Boosmansbos Wilderness 2
Boosmansbos Wilderness Area

Boosmansbos Wilderness Area, next to the Grootvadersbosch Nature Reserve in the Langeberg Mountains, boasts dramatic mountainous terrain, wild indigenous forests, lush mountain fynbos and almost exclusive access for visitors wanting to explore the wilderness.

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Grootvadersbosch Nature Reserve

Originally known as Melkhoutskraal, the Grootvadersbosch Nature Reserve encompasses 250 hectares of indigenous forest in the Langeberg region, close to Heidelberg. It has only been a reserve since 1986 and was declared a World Heritage Site in 2004.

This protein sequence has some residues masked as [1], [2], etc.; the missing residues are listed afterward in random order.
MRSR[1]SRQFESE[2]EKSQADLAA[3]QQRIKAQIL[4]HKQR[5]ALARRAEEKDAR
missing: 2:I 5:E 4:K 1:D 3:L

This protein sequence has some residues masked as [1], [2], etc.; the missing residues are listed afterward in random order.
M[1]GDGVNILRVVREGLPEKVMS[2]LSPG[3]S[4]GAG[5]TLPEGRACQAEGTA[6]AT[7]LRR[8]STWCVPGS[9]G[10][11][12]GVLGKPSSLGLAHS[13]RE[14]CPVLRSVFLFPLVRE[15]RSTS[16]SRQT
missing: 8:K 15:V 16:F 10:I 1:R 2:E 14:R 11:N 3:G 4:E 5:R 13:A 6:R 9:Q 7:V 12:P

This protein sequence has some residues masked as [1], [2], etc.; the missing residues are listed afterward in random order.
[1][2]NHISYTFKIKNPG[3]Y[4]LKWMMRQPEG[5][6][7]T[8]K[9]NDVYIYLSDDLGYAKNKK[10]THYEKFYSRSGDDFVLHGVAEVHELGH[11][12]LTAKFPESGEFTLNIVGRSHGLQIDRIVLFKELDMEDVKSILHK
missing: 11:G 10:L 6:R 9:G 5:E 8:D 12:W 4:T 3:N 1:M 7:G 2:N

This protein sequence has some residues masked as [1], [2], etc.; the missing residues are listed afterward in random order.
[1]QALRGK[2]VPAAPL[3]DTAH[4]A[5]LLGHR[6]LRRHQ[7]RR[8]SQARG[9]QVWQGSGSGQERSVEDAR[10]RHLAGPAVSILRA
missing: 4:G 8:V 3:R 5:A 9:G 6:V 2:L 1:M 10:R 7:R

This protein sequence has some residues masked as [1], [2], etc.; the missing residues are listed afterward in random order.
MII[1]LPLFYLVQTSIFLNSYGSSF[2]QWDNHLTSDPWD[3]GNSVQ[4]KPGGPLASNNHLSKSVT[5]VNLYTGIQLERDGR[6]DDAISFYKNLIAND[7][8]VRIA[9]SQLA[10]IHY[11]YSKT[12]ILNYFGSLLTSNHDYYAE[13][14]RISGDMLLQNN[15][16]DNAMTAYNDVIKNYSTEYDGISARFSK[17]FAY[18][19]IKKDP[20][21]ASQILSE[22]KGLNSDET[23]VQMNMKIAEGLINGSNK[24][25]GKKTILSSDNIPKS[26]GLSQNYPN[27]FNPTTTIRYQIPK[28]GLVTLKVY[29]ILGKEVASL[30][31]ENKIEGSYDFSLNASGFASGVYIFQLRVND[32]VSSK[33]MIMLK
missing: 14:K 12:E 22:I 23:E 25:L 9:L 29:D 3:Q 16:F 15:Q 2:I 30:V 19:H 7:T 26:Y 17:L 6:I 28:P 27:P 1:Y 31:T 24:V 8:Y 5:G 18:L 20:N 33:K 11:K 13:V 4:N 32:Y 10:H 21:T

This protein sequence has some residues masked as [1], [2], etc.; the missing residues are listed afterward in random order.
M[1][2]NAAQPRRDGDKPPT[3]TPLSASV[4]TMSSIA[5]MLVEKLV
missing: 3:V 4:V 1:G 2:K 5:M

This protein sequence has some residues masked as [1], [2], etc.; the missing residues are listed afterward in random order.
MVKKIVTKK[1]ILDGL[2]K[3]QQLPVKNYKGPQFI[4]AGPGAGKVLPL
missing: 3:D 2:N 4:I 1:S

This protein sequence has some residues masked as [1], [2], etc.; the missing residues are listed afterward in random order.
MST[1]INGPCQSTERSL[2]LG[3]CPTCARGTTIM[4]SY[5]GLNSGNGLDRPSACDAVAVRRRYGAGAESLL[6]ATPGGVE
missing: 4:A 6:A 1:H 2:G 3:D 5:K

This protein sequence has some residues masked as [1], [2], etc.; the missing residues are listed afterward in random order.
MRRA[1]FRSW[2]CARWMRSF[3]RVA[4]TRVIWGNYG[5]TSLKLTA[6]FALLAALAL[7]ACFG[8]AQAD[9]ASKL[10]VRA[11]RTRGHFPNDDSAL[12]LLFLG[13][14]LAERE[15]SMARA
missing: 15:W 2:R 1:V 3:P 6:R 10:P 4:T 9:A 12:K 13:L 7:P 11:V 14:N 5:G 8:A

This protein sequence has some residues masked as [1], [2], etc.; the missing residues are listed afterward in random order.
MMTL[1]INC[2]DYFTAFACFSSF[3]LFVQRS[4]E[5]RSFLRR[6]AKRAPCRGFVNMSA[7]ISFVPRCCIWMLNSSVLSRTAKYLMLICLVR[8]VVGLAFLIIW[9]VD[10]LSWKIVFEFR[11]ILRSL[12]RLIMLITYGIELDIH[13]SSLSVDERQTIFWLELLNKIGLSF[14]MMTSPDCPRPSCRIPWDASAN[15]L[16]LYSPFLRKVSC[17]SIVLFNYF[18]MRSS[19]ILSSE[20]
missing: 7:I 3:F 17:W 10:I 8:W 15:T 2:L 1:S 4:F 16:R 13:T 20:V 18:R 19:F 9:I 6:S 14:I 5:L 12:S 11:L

De Hoop Nature Reserve high res copyright Scott Ramsay 73
De Hoop Nature Reserve

De Hoop is one of the largest natural areas managed by CapeNature. This beautiful reserve is a favourite for hikers, cyclists, bird and whale watchers. The reserve, which is 34 000 hectares, is just three hours from Cape Town, in the Overberg. 

Geelkrans two hikers on the beach
Geelkrans Nature Reserve

Nestled on the eastern side of Stilbaai, Geelkrans Nature Reserve beckons travellers with its breathtaking coastal beauty. Adventurous souls can explore the reserve via coastal hikes, revelling in dynamic sandstone cliffs and extensive intertidal zones. Scenic wooden decks provide perfect spots for picnics and taking in the picturesque views.

Landscape South vegetation

The vegetation of Landscape South falls within the Core Cape Subregion of the Greater Cape Floristic Region.